Home Hardware is expanding its operation in its hometown of St. Jacobs, adding a new, larger store across the street from the chain’s original location on King Street.POST_HomeHardware_venture
“We moved to a new location to offer more product,” said spokesperson Jessica Kuepfer. “Our new location offers more hardware and housewares than ever before and the original location allows us to expand our furniture offerings. The original location will offer an expanded Home Furniture store as well as a museum of the history of Home Hardware.”
The brand new facility is at the corner of King and Albert Streets, where Good’s Garage once stood.
It features a large, bright open space, more in tune with modern retail design. And on the upper floors, there is an upscale 28-unit condominium, The Home Lofts St. Jacobs.
“We are excited to begin this new chapter in the Home Hardware store’s history,” said Home Hardware CEO Terry Davis of the new store, scene of an official launch Wednesday evening. “St. Jacobs Home Hardware made the move to the new location to expand the merchandise offerings to our local community. We are eager to celebrate with our staff who look forward to serving the St. Jacobs community with the same quality service and expert advice.”
Store manager Dave Gromeder has been with the company for more than three decades. He spoke at the grand opening ceremony May 13.
“What a wonderful building we’ve got here,” he said. “When we heard a couple years back that Home Hardware was entertaining the idea of moving to a new location we all got excited. To be honest, I had dreams about working at the new store; pretty boring dreams, I know. But, really, this is a dream come true.”
It’s a state-of-art facility, that will better serve the needs of their customers, he added.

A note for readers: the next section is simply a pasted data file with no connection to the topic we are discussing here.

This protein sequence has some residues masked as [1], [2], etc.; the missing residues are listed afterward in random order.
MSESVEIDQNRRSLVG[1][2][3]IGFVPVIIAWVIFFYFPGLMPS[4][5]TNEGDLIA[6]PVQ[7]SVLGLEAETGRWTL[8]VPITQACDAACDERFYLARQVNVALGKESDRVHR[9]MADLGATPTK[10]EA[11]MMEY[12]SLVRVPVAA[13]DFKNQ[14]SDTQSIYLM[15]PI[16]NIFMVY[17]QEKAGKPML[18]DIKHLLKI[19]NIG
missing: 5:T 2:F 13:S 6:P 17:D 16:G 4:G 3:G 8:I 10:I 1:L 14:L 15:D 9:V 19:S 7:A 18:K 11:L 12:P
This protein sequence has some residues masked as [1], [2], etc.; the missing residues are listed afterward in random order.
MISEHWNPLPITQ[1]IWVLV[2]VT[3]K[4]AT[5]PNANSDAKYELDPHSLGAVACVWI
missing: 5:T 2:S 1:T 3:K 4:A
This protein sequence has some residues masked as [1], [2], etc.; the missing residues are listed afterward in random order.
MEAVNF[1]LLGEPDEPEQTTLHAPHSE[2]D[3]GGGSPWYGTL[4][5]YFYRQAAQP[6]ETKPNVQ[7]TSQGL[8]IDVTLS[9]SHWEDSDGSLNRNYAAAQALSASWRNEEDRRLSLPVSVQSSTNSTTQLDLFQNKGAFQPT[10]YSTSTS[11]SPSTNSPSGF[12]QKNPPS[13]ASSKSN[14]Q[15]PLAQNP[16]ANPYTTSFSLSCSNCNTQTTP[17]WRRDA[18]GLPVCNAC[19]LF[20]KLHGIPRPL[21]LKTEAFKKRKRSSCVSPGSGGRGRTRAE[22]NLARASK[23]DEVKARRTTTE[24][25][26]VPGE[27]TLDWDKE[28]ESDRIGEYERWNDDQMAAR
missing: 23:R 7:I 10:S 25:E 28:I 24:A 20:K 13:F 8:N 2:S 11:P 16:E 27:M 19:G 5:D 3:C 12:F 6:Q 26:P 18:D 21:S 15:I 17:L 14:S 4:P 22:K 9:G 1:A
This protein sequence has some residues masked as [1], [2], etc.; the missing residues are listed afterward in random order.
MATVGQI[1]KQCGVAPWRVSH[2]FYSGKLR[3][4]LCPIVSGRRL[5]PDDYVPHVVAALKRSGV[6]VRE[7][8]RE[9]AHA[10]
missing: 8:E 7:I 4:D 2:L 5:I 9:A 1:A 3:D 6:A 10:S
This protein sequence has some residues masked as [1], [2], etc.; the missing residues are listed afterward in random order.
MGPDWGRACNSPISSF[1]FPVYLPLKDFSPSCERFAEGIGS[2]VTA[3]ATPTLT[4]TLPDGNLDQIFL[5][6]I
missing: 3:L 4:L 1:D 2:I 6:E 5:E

The retail giant’s roots began with Gordon Hollinger’s blacksmith and hardware shop in the village.
In 1938, Walter Hachborn started working at the store as a stock boy for $8 a week. When Hollinger died in 1948, Hachborn purchased the store in partnership with Henry Sittler and Arthur Zilliax.
By 1961, business was strong, and the trio expanded into downtown St. Jacobs. But the future of the independent retailer looked precarious.
Big box stores were starting to pop up, dominating local markets across the country through economies of scale.
That led Hachborn to develop a plan to launch a dealer-owned wholesaler chain, that could keep up with the new trend.
“In 1964, 122 independent Ontario hardware retailers purchased Hollinger Hardware Limited of St. Jacobs, Ontario,” the company’s website says. “This resulted in the formation of a dealer-owned hardware cooperative, an answer to the challenge posed by big box retailers who enjoyed the advantage of direct-from-manufacturer buying power. In fact, during the decade prior to this definitive event, some 1,000 independent hardware stores across Canada had closed up shop because they could not see a viable future for themselves in the new retail landscape. Home Hardware’s owner-operators could now be confident and secure in the future of their business – with shared buying power, expanded advertising, comprehensive inventory and delivery and other resources.”
Over the 51 years since, the business boomed, growing into a $5.7 billion company with nearly 1,100 stores from coast to coast.